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Better Safe Than SorryThe Ironies of Living with the Bomb$
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Michael Krepon

Print publication date: 2009

Print ISBN-13: 9780804760638

Published to Stanford Scholarship Online: June 2013

DOI: 10.11126/stanford/9780804760638.001.0001

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PRINTED FROM STANFORD SCHOLARSHIP ONLINE (www.stanford.universitypressscholarship.com). (c) Copyright Stanford University Press, 2019. All Rights Reserved. An individual user may print out a PDF of a single chapter of a monograph in SSO for personal use.date: 22 October 2019

The First Nuclear Age

The First Nuclear Age

Chapter:
(p.33) 3 The First Nuclear Age
Source:
Better Safe Than Sorry
Publisher:
Stanford University Press
DOI:10.11126/stanford/9780804760638.003.0003

The Cold War, nuclear overkill, and mutual assured destruction defined the first nuclear age. Nuclear negotiations naturally became a field of superpower rivalry. The existential facts of nuclear overkill and national vulnerability did not preclude offending risk taking during the Cold War. Nuclear deterrence during the first nuclear age became established on annihilation threats. An essential precaution against a well-armed adversary became the limited nuclear options, but they were hardly reassuring. During the first nuclear age, the leisurely pace of proliferation was essential due to the major powers, neighbors, and international institutions it allowed to adapt to unwelcome change. The nuclear arms race attained unanticipated heights during this age. Ronald Reagan and Mikhail Gorbachev won the battle of exposing the back of the nuclear arms race. Until the end of the first nuclear age, technological developments in support of deterrence surpassed arms control when Reagan and Gorbachev reversed the nuclear arms race.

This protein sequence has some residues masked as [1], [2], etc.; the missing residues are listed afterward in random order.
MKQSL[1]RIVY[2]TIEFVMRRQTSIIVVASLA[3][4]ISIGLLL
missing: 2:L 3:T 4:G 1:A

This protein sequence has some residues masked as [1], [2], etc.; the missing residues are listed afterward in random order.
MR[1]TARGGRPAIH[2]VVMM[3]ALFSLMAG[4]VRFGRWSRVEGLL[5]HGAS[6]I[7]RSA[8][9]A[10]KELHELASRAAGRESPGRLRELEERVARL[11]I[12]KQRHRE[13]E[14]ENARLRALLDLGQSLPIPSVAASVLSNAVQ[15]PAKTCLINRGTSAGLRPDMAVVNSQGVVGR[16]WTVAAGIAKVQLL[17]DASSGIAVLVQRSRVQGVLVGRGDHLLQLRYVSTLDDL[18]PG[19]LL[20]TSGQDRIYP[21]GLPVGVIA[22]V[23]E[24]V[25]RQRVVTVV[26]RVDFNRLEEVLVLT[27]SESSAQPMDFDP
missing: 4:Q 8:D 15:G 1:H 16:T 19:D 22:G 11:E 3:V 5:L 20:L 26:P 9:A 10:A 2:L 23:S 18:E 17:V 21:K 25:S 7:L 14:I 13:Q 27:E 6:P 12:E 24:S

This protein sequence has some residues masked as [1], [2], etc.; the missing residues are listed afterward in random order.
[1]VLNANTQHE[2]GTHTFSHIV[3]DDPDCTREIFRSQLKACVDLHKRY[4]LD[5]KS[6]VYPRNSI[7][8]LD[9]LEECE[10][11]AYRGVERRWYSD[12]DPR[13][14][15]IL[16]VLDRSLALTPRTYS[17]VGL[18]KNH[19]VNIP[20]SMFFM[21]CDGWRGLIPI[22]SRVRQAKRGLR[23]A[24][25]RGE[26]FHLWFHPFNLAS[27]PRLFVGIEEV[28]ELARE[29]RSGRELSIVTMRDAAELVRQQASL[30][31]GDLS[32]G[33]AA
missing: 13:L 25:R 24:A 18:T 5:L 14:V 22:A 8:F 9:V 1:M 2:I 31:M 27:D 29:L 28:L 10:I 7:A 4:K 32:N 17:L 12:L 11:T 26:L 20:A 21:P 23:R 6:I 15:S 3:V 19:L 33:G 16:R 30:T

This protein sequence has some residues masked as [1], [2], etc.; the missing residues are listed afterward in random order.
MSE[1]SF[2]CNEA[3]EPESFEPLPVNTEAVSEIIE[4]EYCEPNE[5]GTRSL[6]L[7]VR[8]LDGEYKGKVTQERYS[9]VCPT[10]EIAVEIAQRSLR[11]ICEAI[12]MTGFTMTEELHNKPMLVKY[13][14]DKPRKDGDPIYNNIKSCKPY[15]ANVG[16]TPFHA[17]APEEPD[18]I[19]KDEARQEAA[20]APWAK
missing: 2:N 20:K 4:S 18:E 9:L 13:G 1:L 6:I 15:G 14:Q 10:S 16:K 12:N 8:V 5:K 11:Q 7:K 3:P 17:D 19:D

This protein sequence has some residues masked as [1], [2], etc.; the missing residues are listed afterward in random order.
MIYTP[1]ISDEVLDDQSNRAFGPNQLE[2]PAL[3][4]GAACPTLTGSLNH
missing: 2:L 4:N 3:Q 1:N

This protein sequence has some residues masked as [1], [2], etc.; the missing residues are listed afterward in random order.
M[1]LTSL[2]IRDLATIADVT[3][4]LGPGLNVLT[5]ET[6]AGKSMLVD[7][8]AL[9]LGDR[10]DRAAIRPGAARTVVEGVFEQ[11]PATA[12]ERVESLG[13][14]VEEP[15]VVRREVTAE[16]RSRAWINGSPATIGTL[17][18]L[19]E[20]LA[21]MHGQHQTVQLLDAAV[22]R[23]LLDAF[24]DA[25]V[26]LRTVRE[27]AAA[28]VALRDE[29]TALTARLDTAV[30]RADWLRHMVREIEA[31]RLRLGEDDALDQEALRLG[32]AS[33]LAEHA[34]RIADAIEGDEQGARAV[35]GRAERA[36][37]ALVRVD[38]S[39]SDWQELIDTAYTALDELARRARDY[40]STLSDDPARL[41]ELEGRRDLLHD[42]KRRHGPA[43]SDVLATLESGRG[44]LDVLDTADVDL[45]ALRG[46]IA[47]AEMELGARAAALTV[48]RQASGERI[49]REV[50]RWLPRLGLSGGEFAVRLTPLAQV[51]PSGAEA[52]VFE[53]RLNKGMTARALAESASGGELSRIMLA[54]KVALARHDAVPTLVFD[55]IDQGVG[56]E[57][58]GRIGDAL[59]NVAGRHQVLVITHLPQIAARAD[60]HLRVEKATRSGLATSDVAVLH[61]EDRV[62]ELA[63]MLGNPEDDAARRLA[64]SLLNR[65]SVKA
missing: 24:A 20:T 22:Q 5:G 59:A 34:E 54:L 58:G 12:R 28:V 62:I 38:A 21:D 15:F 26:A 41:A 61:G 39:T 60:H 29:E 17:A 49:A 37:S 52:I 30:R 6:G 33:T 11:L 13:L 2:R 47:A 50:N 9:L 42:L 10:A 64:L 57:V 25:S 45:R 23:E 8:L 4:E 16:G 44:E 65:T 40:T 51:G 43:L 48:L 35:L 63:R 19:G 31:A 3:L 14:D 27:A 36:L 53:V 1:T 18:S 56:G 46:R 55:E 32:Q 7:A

Keywords:   first nuclear age, nuclear overkill, Cold War, nuclear arms race, Ronald Reagan, Mikhail Gorbachev

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